By Bill Primavera
When it comes time to sell a house, there are many issues to be addressed to make it attractive to prospective buyers, from curb appeal to functionality of all systems. Realtors are eager to provide advice to guide sellers through the process of “getting ready.”
But probably the most sensitive issue to address is unpleasant odor in the house.
Every home has a particular smell. Sometimes it’s good and sometimes not. When it’s good, we might want to savor it and remember it, but when it’s bad, both we and a prospective buyer want to escape it.
When I rented my first apartment, the air quality was very different. I lived in the basement of a private home which was only slightly above grade and faced the north side of the house. It had a musty smell caused by the moisture in the air that was so thick that the walls would sometimes weep from it. Being a proactive tenant, even as an 18-year-old college student, I petitioned the landlady to buy a dehumidifier for me, and I kept it running day and night to make the air quality acceptable.
The next time I was keenly aware of objectionable house smells was in the apartment of an older woman who had invited me, as an antiques dealer at the time, to buy some of her things. When I entered her apartment, located in an old former hotel in Brooklyn, I was hit with a smell that was very unpleasant and very hard to describe.
The windows were all shrouded in heavy curtains and shades and the furniture was all deeply tufted. I’m embarrassed to admit that I thought the smell was coming from what I had heard described as “old people smell,” but that was a wrong assumption. I was told by the owner of an air quality control service that there is no such thing. Rather, he said, it’s the circumstances of the old person’s environment. There may be closed windows and no air flow or it could be their personal habits, how often they bathe and clean their clothes. The odors don’t have an opportunity to dissipate.
I learned that the three most common causes of house odor are smoking, pets and mold. Usually no one does anything about the first two – smoking and pets –because people are not aware of those odors when they live with them. They are very aware of mold, however, either because of the smell or allergic reaction, which is something they want to address. Toxic mold produces a chemical called mycotoxins, which can cause serious illnesses that can be fatal.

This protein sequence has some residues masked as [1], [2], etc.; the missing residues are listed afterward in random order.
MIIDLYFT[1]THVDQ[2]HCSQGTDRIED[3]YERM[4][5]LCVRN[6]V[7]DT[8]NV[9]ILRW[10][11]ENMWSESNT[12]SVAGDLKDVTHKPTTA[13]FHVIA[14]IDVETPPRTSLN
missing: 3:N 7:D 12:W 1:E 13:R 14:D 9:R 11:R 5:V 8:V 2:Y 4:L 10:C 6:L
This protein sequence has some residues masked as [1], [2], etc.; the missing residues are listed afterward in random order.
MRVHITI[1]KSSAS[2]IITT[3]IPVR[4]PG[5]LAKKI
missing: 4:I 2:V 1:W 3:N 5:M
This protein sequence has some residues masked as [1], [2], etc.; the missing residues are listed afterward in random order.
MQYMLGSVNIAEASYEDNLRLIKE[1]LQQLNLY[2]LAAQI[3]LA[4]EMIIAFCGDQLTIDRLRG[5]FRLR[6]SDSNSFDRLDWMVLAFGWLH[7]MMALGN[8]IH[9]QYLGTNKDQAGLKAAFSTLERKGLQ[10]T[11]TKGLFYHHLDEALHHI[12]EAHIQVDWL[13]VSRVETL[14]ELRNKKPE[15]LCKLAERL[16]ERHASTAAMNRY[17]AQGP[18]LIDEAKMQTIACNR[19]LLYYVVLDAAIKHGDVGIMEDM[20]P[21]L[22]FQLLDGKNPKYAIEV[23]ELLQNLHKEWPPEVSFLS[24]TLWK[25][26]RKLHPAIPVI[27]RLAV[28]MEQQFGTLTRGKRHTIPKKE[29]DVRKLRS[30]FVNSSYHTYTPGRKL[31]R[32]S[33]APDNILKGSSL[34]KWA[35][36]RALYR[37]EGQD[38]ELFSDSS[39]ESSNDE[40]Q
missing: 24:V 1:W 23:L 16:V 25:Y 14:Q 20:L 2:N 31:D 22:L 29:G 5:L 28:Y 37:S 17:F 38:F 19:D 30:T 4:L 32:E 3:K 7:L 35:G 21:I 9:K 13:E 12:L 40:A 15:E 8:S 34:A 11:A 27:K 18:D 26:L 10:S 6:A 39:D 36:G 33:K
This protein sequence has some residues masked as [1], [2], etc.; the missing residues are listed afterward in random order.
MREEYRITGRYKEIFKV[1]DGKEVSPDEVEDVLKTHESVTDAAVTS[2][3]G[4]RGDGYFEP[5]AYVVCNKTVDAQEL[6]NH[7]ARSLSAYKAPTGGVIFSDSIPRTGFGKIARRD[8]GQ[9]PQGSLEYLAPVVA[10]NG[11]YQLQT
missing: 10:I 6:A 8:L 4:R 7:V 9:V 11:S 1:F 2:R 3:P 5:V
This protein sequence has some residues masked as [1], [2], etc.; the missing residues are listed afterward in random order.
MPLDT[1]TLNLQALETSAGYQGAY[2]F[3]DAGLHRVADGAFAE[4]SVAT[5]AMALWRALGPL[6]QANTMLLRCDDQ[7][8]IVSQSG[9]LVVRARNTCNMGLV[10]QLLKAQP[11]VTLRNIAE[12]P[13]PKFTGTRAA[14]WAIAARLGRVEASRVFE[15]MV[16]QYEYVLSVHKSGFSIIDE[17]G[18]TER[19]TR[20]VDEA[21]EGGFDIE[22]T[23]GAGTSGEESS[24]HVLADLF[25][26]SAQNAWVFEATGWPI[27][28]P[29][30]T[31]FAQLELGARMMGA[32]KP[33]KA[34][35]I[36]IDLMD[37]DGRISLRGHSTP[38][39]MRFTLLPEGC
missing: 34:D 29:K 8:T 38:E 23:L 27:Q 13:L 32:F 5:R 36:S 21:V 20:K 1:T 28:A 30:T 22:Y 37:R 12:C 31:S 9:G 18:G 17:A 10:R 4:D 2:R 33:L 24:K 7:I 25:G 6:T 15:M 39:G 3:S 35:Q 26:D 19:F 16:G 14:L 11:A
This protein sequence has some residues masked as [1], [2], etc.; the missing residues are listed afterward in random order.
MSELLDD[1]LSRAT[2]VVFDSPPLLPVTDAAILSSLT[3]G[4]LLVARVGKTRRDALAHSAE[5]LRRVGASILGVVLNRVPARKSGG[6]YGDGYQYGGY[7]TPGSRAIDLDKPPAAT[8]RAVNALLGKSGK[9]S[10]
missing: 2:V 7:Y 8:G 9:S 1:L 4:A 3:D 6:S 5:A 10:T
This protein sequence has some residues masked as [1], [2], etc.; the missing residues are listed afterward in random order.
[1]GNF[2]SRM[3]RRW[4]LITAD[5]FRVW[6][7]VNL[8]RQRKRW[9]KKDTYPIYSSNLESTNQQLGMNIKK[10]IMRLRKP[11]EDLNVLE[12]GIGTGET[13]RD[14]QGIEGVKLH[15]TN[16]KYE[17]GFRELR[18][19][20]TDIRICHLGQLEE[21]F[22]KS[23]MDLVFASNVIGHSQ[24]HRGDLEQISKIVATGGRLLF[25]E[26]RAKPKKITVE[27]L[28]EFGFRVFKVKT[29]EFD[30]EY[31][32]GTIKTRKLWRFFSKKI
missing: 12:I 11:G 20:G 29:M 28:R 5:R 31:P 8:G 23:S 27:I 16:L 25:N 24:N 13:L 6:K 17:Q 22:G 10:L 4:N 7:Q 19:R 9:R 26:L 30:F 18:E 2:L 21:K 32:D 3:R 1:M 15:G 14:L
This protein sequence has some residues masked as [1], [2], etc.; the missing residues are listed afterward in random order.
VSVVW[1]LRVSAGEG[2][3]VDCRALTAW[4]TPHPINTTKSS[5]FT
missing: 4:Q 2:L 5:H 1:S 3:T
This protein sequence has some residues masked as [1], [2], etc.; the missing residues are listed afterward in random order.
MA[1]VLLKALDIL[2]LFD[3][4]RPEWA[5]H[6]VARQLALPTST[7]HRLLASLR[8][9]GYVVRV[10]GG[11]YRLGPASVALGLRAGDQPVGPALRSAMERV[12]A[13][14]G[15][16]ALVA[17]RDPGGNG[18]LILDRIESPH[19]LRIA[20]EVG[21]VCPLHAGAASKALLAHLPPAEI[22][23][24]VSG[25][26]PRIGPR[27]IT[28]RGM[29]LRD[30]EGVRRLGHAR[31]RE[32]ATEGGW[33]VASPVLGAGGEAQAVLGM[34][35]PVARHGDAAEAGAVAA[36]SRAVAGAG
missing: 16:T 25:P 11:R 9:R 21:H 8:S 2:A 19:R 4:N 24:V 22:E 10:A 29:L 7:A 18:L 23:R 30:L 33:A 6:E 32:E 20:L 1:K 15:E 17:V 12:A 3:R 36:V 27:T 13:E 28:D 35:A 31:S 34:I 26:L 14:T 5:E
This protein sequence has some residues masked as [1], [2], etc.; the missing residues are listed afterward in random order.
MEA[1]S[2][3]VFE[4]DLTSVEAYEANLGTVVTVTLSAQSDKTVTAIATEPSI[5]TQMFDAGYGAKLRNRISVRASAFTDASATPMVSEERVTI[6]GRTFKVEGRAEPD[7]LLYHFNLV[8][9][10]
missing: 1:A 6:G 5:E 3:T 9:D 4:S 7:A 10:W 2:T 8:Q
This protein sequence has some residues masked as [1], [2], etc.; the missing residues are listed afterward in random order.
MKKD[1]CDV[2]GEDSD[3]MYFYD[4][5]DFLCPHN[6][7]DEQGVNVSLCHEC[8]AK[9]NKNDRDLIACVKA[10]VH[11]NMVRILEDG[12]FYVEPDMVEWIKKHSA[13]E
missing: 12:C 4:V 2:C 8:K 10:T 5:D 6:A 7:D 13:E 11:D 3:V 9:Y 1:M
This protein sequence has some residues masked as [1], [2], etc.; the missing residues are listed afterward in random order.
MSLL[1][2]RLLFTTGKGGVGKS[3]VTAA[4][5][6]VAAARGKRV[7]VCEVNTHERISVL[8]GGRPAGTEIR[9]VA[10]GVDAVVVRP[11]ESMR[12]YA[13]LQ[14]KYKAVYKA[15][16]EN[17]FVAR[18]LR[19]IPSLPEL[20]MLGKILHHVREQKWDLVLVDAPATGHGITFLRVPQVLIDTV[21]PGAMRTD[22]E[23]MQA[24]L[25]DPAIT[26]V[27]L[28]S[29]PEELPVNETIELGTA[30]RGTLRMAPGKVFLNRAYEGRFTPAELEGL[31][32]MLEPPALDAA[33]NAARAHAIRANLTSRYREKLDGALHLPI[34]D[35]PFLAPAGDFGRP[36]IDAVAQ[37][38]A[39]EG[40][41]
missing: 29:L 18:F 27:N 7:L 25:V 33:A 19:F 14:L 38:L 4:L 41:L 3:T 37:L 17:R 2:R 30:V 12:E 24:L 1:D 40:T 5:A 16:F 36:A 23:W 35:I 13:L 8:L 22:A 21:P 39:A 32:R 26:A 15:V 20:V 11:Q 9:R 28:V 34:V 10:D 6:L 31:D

Pet smell and the odor from smoking may not raise a danger signal as much as toxic mold, but when you think about it, the source of the smoking smell can be very harmful to the one who smokes and the one who breathes in second hand smoke, according to the surgeon general. Pets can be anathema to those who are severely allergic to them. Both smells can be addressed with home remedies when the source moves on, but toxic mold, which is reputed to have hastened the death of television personality Ed McMahon, should be handled by a professional remediation service. There is just too much at stake, especially in the remediation process, to approach on one’s own.
If a house is being readied for sale and the owner is advised to eliminate the smell of smoking or pets, the best cure is good ventilation. The process can be expedited with baking soda, that old standby that we know from our mother placing a box in the refrigerator. Baking soda can be sprinkled on furniture and carpeting that has absorbed smoking or pet odors, and after it sits for several hours, is vacuumed.
The worst thing to do about household odors, in my opinion, is to try to mask them with candles, incense or other odor combating products. The layered smells can be worse than the original offending odor.
Bill Primavera, while a publicist and journalist, is also a Realtor® associated with William Raveis Real Estate and Founder of Primavera Public Relations, Inc. (www.PrimaveraPR.com). To engage the services of The Home Guru to market your home for sale, call 914-522-2076.